# How can you determine the molecular formula of a substance from its percent composition?

May 19, 2014

The percent composition gives you only the empirical formula.

#### Explanation:

To get the molecular formula, you must either know the molecular mass or do an experiment to find it.

Example

An unknown compound contains $\text{85.63 % C}$ and $\text{14.37 % H}$. Its experimental molar mass is $\text{56 g/mol}$. What is its molecular formula?

Solution

Assume we have $\text{100 g}$ of the compound. Then we have $\text{85.63 g of C}$ and $\text{14.37 g of H}$.

$\text{Moles of C" = 85.63 color(red)(cancel(color(black)("g C"))) × "1 mol C"/(12.01color(red)(cancel(color(black)("g C")))) = "7.130 mol C}$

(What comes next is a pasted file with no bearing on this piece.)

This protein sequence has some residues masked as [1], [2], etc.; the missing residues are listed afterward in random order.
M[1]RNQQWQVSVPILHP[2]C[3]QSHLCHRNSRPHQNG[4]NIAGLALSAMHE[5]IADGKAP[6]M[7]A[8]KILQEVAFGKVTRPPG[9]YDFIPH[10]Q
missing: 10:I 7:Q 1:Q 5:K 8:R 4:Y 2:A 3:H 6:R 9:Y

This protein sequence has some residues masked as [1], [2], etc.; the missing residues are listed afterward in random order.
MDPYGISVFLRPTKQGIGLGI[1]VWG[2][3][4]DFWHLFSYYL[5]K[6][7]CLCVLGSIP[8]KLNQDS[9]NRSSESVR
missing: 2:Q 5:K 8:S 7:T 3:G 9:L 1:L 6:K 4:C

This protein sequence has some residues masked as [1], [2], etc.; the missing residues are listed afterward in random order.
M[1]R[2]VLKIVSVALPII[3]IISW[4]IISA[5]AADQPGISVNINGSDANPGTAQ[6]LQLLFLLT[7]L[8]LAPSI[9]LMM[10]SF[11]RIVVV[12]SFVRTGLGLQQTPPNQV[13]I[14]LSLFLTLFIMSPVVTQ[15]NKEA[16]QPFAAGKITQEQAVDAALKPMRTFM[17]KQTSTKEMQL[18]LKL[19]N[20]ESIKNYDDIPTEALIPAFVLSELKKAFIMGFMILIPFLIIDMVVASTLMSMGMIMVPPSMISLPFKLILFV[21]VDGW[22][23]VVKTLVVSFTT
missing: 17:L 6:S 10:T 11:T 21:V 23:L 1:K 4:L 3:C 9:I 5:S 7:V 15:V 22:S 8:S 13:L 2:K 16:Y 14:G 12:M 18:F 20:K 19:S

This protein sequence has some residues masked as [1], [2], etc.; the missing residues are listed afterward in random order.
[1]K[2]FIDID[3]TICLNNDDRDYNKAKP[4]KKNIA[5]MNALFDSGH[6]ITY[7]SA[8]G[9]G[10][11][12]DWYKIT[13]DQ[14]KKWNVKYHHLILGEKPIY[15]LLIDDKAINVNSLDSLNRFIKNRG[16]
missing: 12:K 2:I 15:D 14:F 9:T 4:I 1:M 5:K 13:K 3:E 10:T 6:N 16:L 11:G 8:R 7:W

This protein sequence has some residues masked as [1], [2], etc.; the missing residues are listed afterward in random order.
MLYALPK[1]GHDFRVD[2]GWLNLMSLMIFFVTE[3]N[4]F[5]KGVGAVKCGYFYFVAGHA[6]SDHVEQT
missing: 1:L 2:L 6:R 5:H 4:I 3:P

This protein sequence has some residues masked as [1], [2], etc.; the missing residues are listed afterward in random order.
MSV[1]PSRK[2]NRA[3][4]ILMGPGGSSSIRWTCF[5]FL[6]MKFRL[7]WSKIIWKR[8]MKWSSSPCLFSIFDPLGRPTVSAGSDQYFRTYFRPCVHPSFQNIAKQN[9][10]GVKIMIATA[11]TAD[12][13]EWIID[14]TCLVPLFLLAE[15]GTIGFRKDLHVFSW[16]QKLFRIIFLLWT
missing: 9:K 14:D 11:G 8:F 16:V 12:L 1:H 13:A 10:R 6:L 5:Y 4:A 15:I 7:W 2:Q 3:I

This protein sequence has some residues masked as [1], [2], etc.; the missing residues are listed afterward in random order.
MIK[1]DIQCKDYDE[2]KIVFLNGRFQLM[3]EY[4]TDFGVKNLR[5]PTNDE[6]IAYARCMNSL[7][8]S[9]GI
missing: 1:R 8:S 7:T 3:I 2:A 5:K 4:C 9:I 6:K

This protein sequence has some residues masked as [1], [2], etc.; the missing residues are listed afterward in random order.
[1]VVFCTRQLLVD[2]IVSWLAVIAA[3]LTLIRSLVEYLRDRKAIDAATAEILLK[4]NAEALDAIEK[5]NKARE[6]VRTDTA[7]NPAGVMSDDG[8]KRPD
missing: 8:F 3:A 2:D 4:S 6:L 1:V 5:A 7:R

$\text{Moles of H" = 14.37 color(red)(cancel(color(black)("g H"))) × "1 mol H"/(1.008 color(red)(cancel(color(black)("g H")))) = "14.26 mol H}$

"Moles of C"/"Moles of H" = (7.130 color(red)(cancel(color(black)("mol"))))/(14.26 color(red)(cancel(color(black)("mol")))) = 1/2.000 ≈ 1/2

The empirical formula is ${\text{CH}}_{2}$.

The empirical formula is the simplest formula of a compound.

The actual formula is an integral multiple of the empirical formula.

If the empirical formula is ${\text{CH}}_{2}$, the actual formula is ${\left({\text{CH}}_{2}\right)}_{n}$ or ${C}_{n} {H}_{2 n}$, where n = 1, 2, 3, … .

Our job is to determine the value of $n$.

The empirical formula mass of ${\text{CH}}_{2}$ is $\text{14.03 u}$. The molecular mass of $\text{56 u}$ must be some multiple of this number.

n = (56 color(red)(cancel(color(black)("u"))))/(14.03 color(red)(cancel(color(black)("u")))) = 4.0 ≈ 4

∴ The molecular formula is ${C}_{n} {H}_{2 n} = {\text{C"_4"H}}_{8}$.